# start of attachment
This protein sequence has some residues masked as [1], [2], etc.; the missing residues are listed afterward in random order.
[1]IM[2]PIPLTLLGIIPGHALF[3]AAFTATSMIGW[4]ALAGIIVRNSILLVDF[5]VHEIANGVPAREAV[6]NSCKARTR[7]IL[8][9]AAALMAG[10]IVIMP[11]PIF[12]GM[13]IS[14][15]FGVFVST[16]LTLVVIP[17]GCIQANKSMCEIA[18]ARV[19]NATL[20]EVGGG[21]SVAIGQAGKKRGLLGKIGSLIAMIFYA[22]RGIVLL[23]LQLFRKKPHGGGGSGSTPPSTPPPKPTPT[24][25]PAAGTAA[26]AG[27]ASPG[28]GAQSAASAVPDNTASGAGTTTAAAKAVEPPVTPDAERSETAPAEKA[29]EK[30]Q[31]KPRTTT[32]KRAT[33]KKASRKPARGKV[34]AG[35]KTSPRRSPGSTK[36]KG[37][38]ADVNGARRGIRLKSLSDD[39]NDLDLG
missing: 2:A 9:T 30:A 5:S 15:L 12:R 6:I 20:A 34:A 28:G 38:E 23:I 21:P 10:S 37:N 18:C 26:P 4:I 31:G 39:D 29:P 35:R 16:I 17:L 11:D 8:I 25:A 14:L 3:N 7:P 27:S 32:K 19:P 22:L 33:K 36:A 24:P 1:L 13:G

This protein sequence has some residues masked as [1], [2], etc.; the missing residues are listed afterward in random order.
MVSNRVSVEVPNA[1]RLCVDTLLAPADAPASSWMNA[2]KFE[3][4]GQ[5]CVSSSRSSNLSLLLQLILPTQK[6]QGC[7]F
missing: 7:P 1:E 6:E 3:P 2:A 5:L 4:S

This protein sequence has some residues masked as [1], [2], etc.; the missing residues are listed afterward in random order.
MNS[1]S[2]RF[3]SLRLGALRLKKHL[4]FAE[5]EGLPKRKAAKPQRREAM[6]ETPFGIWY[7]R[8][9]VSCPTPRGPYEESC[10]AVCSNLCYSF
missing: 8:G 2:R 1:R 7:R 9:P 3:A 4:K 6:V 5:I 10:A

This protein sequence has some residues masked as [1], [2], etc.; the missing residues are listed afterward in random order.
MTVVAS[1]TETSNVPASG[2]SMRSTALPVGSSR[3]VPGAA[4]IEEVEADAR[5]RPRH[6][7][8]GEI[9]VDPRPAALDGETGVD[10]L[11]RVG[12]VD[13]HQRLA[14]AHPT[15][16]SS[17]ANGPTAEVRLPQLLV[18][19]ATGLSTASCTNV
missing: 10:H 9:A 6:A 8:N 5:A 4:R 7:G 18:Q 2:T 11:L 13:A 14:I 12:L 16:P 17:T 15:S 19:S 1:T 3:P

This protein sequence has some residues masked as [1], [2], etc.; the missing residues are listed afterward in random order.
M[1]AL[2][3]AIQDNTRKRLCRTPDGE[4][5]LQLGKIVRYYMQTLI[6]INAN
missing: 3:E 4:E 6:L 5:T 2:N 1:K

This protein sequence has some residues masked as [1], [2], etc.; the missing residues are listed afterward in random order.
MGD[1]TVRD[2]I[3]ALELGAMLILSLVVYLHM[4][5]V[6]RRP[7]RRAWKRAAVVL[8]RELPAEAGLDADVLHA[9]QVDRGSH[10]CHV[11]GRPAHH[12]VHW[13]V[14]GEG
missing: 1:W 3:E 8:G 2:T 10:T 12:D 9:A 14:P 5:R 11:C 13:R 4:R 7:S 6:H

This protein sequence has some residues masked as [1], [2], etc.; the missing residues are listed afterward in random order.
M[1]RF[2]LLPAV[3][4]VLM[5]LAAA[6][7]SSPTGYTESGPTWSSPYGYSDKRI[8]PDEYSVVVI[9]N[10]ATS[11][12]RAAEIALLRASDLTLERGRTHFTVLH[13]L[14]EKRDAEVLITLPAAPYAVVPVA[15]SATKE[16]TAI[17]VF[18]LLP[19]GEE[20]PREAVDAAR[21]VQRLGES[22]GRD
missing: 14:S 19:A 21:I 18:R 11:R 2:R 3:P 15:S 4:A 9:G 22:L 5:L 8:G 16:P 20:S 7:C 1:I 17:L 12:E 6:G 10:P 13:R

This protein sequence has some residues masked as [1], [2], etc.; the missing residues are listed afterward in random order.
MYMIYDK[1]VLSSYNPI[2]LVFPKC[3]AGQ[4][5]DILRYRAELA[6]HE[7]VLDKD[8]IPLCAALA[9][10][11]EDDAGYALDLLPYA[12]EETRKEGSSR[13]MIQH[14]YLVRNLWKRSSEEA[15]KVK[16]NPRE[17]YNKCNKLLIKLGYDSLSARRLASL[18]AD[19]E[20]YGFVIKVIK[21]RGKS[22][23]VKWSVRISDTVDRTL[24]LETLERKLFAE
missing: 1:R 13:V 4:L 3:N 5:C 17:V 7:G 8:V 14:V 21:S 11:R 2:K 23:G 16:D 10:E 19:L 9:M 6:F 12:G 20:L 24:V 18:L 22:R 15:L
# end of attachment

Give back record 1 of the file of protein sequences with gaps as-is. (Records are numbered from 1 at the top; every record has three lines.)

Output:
This protein sequence has some residues masked as [1], [2], etc.; the missing residues are listed afterward in random order.
[1]IM[2]PIPLTLLGIIPGHALF[3]AAFTATSMIGW[4]ALAGIIVRNSILLVDF[5]VHEIANGVPAREAV[6]NSCKARTR[7]IL[8][9]AAALMAG[10]IVIMP[11]PIF[12]GM[13]IS[14][15]FGVFVST[16]LTLVVIP[17]GCIQANKSMCEIA[18]ARV[19]NATL[20]EVGGG[21]SVAIGQAGKKRGLLGKIGSLIAMIFYA[22]RGIVLL[23]LQLFRKKPHGGGGSGSTPPSTPPPKPTPT[24][25]PAAGTAA[26]AG[27]ASPG[28]GAQSAASAVPDNTASGAGTTTAAAKAVEPPVTPDAERSETAPAEKA[29]EK[30]Q[31]KPRTTT[32]KRAT[33]KKASRKPARGKV[34]AG[35]KTSPRRSPGSTK[36]KG[37][38]ADVNGARRGIRLKSLSDD[39]NDLDLG
missing: 2:A 9:T 30:A 5:S 15:L 12:R 6:I 20:A 34:A 28:G 38:E 23:I 21:P 10:S 37:N 18:C 26:P 4:I 31:G 39:D 29:P 35:R 16:I 17:L 11:D 8:I 25:A 14:L 3:N 7:P 27:S 32:K 19:P 22:L 33:K 36:A 24:P 1:L 13:G